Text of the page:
I took a weekend getaway to the Catskills and Kaaterskill Wild Forest. I’ll share my SOTA activation, new equipment, and incredible hike up.
View of the nearby Indian Ridge
The Summit: Kaaterskill High Peak
Kaaterskill HP is an 8-point summit in the Greater Catskills Mountain Range, next to Hunter Mountain and Kaaterskill Falls, west of Kingston and Saugerties NY. The summit doesn’t offer any interesting views from the top, but a nearby view point called Hurricane Ledge gives awesome views of the nearby Indian Ridge and even the Hudson River. I’d like to think I could see West Point from 3,563 feet:
Hudson River view from Hurricane Ledge
Here’s the hike that I used. I memorized the turns, the description of the milestones, and the route on the way up. I’ll be referencing it in the future, but this is a great 8.5 Mile hike.
I think I finally figured out expedient SOTA setup. This was a December activation, so I took extra precautions with warm clothes and ice. Here’s equipment with a brief description:
N2WU with the Case-X2 in use!
- The N2WU Case-X2
- The K6ARK Random Wire
- 25ft of climbing rope with a belay carabiner
- Hard-shell Jacket, thick shell gloves, winter beanie, and extra sweatshirt
- CW Notebook and pen
- 1L water
- APRS-Enabled TM-D72A
- Kahtoola Microspikes. Awesome product.
- 1 8oz. Fishing lures
- A GPS Watch with the KHP course loaded
Total weight - 10-15 lbs. I brought everything I would possibly need up there. The hike was safe, but only because of the prep I did before. This is not an easy summit.
Setup at the top
I became a little worried after reading past summit reports. Some activators said not to even bother trying this summit in the winter, others said to “eat your wheaties,” and one ham described in detail the bloody injury he experienced on the ascent.
Some would say I’m crazy for trying. I would say it’s par for the course.
Something I did different this time was plan extensively before I left. More than figuring out where the parking lot was. Like I said before, I used everything from this link. I parked at the DEC parking lot, which is right before a seasonal road closure driving from Panesville and Hunter NY:
After this, we walked for about 1.5 miles up an ATV half-road. Supposedly the entire hike in the summer is covered in mud; in December, all water and ground freezes over for several inches of ice. It was about 20-30 degrees the entire hike. I strongly recommend wearing spikes of some sort; I started with YakTraks for the beginning ice, rock, and wet leaves.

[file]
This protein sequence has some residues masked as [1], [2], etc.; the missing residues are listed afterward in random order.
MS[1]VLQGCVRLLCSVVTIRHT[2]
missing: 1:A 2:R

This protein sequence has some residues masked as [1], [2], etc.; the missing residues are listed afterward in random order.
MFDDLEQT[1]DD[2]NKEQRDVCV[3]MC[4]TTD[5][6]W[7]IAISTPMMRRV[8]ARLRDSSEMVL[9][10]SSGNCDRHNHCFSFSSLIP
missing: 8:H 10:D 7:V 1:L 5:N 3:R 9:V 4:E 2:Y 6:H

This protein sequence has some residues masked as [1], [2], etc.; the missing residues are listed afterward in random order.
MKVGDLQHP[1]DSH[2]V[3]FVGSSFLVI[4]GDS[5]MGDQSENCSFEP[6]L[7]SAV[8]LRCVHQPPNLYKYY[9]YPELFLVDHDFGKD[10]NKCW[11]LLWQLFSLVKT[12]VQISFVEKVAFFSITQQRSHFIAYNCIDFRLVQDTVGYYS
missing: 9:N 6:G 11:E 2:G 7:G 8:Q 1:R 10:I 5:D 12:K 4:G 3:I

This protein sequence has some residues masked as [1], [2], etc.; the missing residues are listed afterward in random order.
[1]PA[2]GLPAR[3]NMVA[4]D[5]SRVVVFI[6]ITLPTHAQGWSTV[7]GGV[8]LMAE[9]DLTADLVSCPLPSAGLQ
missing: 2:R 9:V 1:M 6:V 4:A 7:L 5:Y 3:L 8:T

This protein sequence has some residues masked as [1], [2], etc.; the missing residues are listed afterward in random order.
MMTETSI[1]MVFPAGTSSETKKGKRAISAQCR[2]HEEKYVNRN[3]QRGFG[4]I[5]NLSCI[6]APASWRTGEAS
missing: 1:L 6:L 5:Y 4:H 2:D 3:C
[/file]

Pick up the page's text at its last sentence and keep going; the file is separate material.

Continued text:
Bridge near the base of the hike
After about 2 miles, there’s a brief bushwacking portion to get to a former indian campsite. After this campsite, you continue on a snowmobile course for another mile. You’ll know you’re on the right path when you find the plane crash:
You can follow the red trail markers for the snowmobile path, but some of the trees seem a little hungry:
Following the snowmobile path is where the fun begins. You hike up a frozen stream for the rest of the trail which is 4-5 inches of solid ice and rock. Here is where I switched to Kahtoola Microspikes, which should be a requirement for this part. This ice scrambling is incredibly dangerous even with the spikes. I followed the rest of the rough trail and got to the HP, which offers no views unless you travel about 200ft to the Hurricane Ledge. It’s a tough but rewarding hike.
Solid Ice along the snowmobile path
The hike down is just as tough, with oblong rocks and sheets of ice the whole way down. I would argue it is a little easier to follow the trail on the way down, however.
I operated APRS as N2WU-9. It only registered up at the summit:
I put an early SOTA Alert for about 1hr 45 mins up. I was actually only 2 minutes late to the contact. I got an immediate pileup and made 7 contacts in only about 9 minutes. Once the YL gave me the look, I packed up for the descent.
I operated CW 10W. Here’s my contact list and a KML generated with advice by Steve K2GOG using the ADIF-KML program.
Google Earth Contacts: US
Google Earth Contacts: Europe
Kaaterskill HP is a tough but rewarding 8.5-mile summit up to 3,564 feet. Proper safety, trail recon, and great sunspot conditions made for an excellent summit (plus a nice winter bonus).